Green mortgages key to net zero targets: FCA


Green mortgages have a growing role to play in decarbonising the UK’s housing stock, according to the FCA’s director of retail banking.

In a speech delivered at the London Institute of Banking & Finance mortgage conference, David Geale said every part of the housing value chain has a role to play in helping borrowers improve the energy efficiency of their homes.

A rise in green mortgage products and innovation is now expected as lenders risk missing their own decarbonisation targets if they don’t evolve support for homeowners.

Around 60% of the UK’s housing stock still has an EPC rating of D or below. Back in November, the Climate Change Committee said over 60% of households can achieve levels of energy efficiency that are compatible with net zero for less than £1,100.

But the challenge is in helping homeowners free up the funding needed to reduce the carbon footprint of their homes, Geale said.

Speaking at the London Congress Centre, Geale said: “Our primary objectives are to protect consumers, promote integrity and promote competition in the interests of consumers – and green mortgages are relevant to each of these.

“So we want to see mortgage lenders delivering on their net zero pledges and consumers benefitting from homes with enhanced energy efficiency.

“Green mortgages can help the decarbonisation of residential homes in the UK which account for around a fifth of the country’s greenhouse gas emissions.”

Geale went on to discuss some of the inherent risks associated with green mortgages, such as lenders targeting only to the most efficient properties, penalising homes with lower efficiency which could be upgraded, and penalising borrowers who wouldn’t currently be able to make improvements without help.

“Many people use every last penny they have to simply buy a home, pay the legal fees, stamp duty, removals, and essential furnishings. It may not be practical or feasible to borrow additional money to fund energy efficiency when they first move in,” Geale said.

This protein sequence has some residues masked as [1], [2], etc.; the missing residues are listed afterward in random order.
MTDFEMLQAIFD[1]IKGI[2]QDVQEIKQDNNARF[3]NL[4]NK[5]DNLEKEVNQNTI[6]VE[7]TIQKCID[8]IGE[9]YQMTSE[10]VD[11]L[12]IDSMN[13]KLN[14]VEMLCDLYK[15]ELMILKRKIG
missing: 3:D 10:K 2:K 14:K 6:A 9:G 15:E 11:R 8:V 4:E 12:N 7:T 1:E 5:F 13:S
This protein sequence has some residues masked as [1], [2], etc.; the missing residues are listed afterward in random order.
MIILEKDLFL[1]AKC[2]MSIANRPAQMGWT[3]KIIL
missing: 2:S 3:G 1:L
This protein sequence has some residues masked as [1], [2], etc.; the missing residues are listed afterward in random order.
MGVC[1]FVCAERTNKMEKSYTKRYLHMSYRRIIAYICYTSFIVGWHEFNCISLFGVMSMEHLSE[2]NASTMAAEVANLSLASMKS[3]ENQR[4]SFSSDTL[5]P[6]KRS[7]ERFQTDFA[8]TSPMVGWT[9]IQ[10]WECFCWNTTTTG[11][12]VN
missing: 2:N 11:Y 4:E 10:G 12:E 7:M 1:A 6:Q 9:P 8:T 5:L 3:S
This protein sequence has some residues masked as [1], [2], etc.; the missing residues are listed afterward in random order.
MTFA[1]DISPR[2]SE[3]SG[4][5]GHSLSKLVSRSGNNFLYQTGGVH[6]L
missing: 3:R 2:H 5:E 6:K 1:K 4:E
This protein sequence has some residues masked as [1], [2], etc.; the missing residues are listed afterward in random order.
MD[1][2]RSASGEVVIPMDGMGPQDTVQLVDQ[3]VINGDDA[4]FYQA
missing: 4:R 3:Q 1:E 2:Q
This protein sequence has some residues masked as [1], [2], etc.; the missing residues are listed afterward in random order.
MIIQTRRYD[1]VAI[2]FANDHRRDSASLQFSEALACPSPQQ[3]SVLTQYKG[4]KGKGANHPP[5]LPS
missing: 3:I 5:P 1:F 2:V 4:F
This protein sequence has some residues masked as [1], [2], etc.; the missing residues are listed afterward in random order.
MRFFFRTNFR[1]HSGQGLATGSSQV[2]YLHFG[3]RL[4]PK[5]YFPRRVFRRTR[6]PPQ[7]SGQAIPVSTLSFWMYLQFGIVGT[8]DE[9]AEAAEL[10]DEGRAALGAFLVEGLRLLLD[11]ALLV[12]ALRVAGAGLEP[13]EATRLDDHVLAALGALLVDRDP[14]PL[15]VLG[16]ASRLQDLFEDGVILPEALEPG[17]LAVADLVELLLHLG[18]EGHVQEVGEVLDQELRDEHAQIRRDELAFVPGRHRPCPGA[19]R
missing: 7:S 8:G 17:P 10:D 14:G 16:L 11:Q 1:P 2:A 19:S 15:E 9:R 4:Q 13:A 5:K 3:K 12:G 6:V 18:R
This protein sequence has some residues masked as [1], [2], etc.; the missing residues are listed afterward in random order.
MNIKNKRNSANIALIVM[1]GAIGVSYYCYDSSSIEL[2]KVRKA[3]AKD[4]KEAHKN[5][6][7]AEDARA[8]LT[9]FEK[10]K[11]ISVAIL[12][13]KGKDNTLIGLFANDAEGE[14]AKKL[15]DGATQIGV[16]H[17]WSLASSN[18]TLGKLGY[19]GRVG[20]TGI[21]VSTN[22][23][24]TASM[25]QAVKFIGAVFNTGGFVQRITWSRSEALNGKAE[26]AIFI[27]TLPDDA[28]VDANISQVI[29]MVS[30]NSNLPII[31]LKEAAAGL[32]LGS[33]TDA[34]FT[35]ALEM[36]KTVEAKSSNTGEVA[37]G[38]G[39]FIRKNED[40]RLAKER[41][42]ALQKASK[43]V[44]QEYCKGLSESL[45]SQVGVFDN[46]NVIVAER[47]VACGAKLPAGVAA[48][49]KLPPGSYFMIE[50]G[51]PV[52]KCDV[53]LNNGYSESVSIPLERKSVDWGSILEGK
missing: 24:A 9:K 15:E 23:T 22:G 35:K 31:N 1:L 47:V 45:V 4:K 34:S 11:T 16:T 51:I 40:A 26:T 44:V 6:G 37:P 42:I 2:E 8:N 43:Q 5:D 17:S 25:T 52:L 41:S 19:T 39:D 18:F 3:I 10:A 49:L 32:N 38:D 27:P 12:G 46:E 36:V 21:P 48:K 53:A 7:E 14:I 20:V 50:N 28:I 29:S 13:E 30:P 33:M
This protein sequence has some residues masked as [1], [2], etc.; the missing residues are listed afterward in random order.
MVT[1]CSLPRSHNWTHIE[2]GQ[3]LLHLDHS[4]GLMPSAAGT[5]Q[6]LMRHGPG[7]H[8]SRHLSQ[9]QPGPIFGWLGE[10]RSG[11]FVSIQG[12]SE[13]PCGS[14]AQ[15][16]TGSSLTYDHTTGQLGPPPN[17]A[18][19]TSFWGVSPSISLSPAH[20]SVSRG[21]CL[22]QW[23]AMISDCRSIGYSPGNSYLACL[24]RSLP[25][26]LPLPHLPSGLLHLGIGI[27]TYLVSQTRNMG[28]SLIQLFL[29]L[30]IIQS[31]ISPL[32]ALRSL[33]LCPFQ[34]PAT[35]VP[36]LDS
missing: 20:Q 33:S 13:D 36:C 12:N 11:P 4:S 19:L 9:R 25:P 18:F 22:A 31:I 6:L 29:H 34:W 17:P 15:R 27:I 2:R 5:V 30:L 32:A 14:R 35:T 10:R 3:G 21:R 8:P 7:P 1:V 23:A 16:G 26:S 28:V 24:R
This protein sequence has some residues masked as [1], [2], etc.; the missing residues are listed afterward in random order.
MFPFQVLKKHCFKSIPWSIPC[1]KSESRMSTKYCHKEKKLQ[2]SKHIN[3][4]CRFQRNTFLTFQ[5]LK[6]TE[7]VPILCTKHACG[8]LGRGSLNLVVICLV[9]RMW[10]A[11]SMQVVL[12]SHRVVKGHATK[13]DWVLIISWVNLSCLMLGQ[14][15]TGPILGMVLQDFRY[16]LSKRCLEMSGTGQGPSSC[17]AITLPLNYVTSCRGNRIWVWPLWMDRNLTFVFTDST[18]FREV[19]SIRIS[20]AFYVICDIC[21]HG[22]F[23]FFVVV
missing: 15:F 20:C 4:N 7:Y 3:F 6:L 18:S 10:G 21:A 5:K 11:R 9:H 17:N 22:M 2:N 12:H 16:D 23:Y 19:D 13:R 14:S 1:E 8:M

“To help address this issue, we’re now seeing some green mortgages emerging where the incentives are available at any point in the lifetime of a mortgage, meaning lenders can help borrowers decarbonise their home as and when they are ready – rather than only being available at the point of taking out a mortgage, which may be the least practical or affordable time for many.”

He also said brokers have a pivotal role to play in the process by helping borrowers navigate a ‘complex and nuanced’ landscape in terms of green home finance available.

According to the Green Finance Institute, the green mortgage sector has increased from three to more than 50 products in recent years.

And it’s not just the government’s net zero targets at stake. Geale said it was highlighted at a previous FCA workshop with mortgage lenders and brokers that emissions from mortgaged homes are estimated to account for 80% of lenders’ total emissions. If some of those homes aren’t decarbonised, lenders risk missing their own net zero targets.

With lenders’ targets for green lending significantly outstripping current volumes, more innovation and expansion is expected.

It also remains to be seen what further incentives for homeowners will be introduced by the government, following the launch of its Powering Up Britain strategy last month.

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